The sun was shining on Rome yesterday but for the quality of rugby on display it might as well have been pouring rain and howling a gale.
Scotland turned up with only the wooden spoon to win and they duly obliged. You can’t doubt that these players did not want to lose, but the only team that seemed capable of doing anything about it were Italy.
The first half was uneventful as both sides struggled to find a rhythm or any sort of useful possession. Scotland gave away too many penalties, or perhaps Alain Rolland awarded too many. Regardless, the Italians dominated the possession and got the first points. They could have had plenty more with two further penalties and a charged down from Kris Burton (the Dan Parks-lite of Italy), while most of Scotland’s opportunities were out of kicking range of Greig Laidlaw. Even the one he confidently put over to send the teams in at half time at 3 apiece. Unfortunately there wasn’t parity in the team numbers as seconds before, Nick De Luca had thoughtlessly booted the ball from between the hands of scrum half Gori.
You could see from the look on De Luca’s face that a yellow card was the last thing he wanted to give away given his rollercoaster ride in this year’s Six Nations, but sadly Rolland is no great lover of romance, sentiment or anything intangible like that. If he spots it, you’re going. And so Scotland faced the start of the half down a man.
They battled well to hold Italy off but eventually the numbers proved the wee edge Italy had been seeking to get round Scotland’s nuggety defence, Venditi bursting through Hogg’s inneffectual tackle to score. From then on Italy held firm while Scotland struggled to put any sort of shape or pace on the game. No sooner had De Luca come back on than Jim Hamilton went to the bin for another silly indiscretion around a ruck.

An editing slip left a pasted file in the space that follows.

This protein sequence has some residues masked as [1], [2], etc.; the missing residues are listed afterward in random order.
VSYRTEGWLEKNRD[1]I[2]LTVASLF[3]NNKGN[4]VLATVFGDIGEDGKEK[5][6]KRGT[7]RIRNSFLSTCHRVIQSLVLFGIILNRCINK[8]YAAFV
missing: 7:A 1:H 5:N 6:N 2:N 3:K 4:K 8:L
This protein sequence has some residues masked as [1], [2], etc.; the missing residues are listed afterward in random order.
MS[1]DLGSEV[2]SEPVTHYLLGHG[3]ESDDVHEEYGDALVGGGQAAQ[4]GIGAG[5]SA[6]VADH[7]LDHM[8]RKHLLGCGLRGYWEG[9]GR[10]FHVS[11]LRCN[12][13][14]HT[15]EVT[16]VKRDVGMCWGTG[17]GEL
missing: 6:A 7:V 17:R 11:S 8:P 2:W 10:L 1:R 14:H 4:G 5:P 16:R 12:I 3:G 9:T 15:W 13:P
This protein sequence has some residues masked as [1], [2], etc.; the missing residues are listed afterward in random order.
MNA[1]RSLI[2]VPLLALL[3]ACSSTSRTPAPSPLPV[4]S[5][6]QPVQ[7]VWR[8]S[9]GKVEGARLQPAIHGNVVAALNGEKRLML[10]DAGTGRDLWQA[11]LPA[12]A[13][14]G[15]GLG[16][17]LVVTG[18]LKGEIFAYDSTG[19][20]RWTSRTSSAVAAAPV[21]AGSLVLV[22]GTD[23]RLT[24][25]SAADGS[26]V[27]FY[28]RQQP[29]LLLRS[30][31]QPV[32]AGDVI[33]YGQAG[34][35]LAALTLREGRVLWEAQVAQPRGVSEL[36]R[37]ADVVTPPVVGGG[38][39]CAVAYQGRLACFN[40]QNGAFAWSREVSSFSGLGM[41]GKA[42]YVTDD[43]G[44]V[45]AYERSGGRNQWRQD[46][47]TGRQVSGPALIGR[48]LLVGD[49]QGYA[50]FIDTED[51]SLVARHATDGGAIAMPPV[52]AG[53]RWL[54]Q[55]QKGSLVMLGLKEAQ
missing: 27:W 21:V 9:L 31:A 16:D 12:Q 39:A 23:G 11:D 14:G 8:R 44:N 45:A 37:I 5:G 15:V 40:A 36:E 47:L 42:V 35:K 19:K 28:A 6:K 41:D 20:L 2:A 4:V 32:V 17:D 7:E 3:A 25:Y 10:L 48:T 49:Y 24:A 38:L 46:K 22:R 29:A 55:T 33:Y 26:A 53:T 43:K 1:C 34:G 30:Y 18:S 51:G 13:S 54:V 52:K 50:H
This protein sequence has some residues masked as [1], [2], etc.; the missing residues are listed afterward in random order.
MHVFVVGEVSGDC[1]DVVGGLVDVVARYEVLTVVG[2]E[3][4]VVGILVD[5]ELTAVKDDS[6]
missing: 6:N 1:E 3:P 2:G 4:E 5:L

In the face of this, even traditionally reliable men like Gray or Denton toiled to make headway. Gray was replaced for the lively Al Kellock early, but even as Italy started to tire and Scotland got the bounce of the ball (or should that be the rub of Rolland?), the home team did enough to prevent Scotland from scoring anything more than an additional penalty.
While hugely frustrating, late substitution to the starting XV Jon Welsh bolstered the scrum and did not give away any silly penalties that I saw and if he can make more impact in the loose, Chunk’s place could finally be under threat. Stuart Hogg still had little ball, but showed brief snatches in attack and was much better under the high ball and with his clearance kicks. The defence was largely sound, but discipline, line-out and tactics were mostly dreadful. Fix one thing, and another thing goes wrong.
It was looking fairly rosy before the tournament began, as it always does. It stuttered, but then came (mostly) good against France. We had an exciting new defence coach coming in, talent was being unearthed here and abroad, the SRU seemed like things were going in the right direction and tries were being scored. Okay, the results weren’t coming in but we’d put up with that for a wee while, in return for more performances like that. In return for progress.
Now we have a coach who may be making progress but the results point to the contrary, an untried and possibly unsuccessful coach in charge of Glasgow next season and a team that looks like it has regressed severely. The SRU with the handling of the announcement over Lineen and Townsend took a backwards step too.
In short, doom and gloom.
Where next for Scotland? We’ll be watching.
Keep an eye out for our tournament roundups next week and ongoing league and Heineken Cup coverage.